Belarus’ embattled president Alexander Lukashenko has landed in Russia for face-to-face talks with Vladimir Putin.
The meeting is the first between the two leaders since protests broke out in the Eastern European country over the controversial re-election of Mr Lukashenko for a sixth term last month.
Mr Putin has publicly supported the 66-year-old – dubbed “Europe’s last dictator” – as the country’s leader, despite claims Belarus’ election on 9 August was rigged.
Mr Lukashenko is visiting Russia in a bid to secure more loans and political support as demonstrations against the extension of his 26-year rule enter a sixth week.
The talks will be held in the Black Sea resort of Sochi – a day after an estimated 150,000 people flooded the streets of the Belarusian capital, Minsk, demanding his resignation.
Belarus’ interior ministry said 774 people were arrested in Minsk and other cities around the country for holding unsanctioned rallies on Sunday.
Moscow has promised to send military forces to intervene if the protests escalate.
Mr Lukashenko has dismissed protesters as Western puppets, and rejected demands from the US and the EU to conduct a dialogue with the opposition.
In a bid to win Moscow’s support, Mr Lukashenko – who insists he won 80% of the election vote fairly – has tried to cast the protests as an effort by the West to isolate Russia.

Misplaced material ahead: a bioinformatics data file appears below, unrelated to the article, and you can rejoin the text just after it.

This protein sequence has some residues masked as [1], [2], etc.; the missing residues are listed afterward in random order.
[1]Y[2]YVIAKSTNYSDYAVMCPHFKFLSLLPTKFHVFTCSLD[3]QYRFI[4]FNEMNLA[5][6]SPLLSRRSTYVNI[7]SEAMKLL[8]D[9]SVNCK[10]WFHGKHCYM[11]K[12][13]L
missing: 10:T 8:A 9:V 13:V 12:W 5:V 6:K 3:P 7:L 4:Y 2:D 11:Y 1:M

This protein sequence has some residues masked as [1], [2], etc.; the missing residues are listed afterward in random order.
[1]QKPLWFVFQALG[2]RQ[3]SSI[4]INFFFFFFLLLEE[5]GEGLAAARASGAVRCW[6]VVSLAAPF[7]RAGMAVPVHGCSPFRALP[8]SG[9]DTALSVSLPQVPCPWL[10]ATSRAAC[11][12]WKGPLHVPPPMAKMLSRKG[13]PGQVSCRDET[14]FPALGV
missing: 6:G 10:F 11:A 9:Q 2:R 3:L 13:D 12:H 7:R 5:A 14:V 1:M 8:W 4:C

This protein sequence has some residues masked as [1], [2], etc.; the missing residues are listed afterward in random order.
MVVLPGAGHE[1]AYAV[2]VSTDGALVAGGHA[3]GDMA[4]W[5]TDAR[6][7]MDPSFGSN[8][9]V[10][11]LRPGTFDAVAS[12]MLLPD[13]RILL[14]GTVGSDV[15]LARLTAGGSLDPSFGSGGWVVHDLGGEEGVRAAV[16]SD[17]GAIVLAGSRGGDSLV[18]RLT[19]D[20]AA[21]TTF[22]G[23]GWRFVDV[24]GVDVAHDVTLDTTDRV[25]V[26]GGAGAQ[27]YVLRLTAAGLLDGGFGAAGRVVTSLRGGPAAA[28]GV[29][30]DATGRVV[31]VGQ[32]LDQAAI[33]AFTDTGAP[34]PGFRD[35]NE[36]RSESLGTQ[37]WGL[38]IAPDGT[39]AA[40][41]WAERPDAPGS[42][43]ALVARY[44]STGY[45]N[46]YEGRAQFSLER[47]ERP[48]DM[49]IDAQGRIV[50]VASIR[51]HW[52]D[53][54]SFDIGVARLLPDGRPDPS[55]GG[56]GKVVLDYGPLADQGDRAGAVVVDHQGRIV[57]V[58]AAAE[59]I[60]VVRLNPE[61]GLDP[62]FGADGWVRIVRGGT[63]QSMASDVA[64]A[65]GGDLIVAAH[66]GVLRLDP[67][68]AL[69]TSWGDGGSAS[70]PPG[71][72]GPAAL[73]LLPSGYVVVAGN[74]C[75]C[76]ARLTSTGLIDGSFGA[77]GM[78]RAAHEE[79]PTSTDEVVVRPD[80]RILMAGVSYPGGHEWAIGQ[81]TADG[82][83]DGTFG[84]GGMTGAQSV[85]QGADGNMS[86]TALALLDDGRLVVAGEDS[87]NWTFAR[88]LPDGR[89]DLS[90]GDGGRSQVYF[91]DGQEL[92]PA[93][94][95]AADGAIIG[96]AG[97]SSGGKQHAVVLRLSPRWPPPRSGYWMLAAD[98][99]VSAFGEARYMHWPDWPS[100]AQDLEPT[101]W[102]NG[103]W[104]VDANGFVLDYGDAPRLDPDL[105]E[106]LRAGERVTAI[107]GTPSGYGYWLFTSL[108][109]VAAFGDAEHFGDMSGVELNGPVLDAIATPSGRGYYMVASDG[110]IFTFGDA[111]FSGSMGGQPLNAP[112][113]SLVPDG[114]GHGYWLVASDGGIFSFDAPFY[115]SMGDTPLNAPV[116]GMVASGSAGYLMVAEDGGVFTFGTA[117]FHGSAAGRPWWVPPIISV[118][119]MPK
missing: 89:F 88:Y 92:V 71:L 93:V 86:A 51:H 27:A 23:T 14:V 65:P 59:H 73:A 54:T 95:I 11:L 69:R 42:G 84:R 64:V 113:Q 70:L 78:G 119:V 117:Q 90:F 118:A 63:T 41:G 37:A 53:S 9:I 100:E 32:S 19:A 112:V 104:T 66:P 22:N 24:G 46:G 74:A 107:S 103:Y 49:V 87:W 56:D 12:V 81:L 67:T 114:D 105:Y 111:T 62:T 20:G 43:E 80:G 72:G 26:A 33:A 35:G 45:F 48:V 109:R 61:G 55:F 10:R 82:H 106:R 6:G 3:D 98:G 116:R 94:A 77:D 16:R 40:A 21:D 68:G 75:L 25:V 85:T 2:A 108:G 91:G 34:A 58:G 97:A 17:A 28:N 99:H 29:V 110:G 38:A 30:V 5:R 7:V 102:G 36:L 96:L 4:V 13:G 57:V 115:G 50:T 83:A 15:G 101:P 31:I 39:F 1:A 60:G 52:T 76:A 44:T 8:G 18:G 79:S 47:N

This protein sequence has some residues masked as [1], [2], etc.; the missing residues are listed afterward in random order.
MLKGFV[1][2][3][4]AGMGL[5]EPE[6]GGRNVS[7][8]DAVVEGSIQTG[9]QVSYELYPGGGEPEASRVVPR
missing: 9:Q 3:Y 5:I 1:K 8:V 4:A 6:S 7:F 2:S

Mr Putin sees neighbouring Belarus as a key bulwark against NATO and a major conduit for energy exports to Europe.
Russia and Belarus have a union treaty envisaging close political, economic and military ties, but they have often engaged in acrimonious disputes.
Before the election, Mr Lukashenko repeatedly accused the Kremlin of pressing Belarus to abandon its independence.
But with the US and the EU criticising the election as neither free nor fair, and readying a package of sanctions, Mr Lukashenko now has to rely squarely on Russia’s support.
The Kremlin is thought to fear the prospect of the protests forcing the resignation of Mr Lukashenko, fearing it could embolden Mr Putin’s critics at home.
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Several of Belarus’s outspoken activists have been arrested or forcibly removed from the country.
Last week, opposition leader Maria Kolesnikova said she was forced into a van by masked men in Minsk and driven more than 200 miles to the Ukranian border.
The 38-year-old is in jail in the capital on a charge of undermining national security.
Moscow has also signalled it is ready to discuss the restructuring of Belarus’ £772.6 million debt to Russia, a key issue in today’s talks between the leaders.
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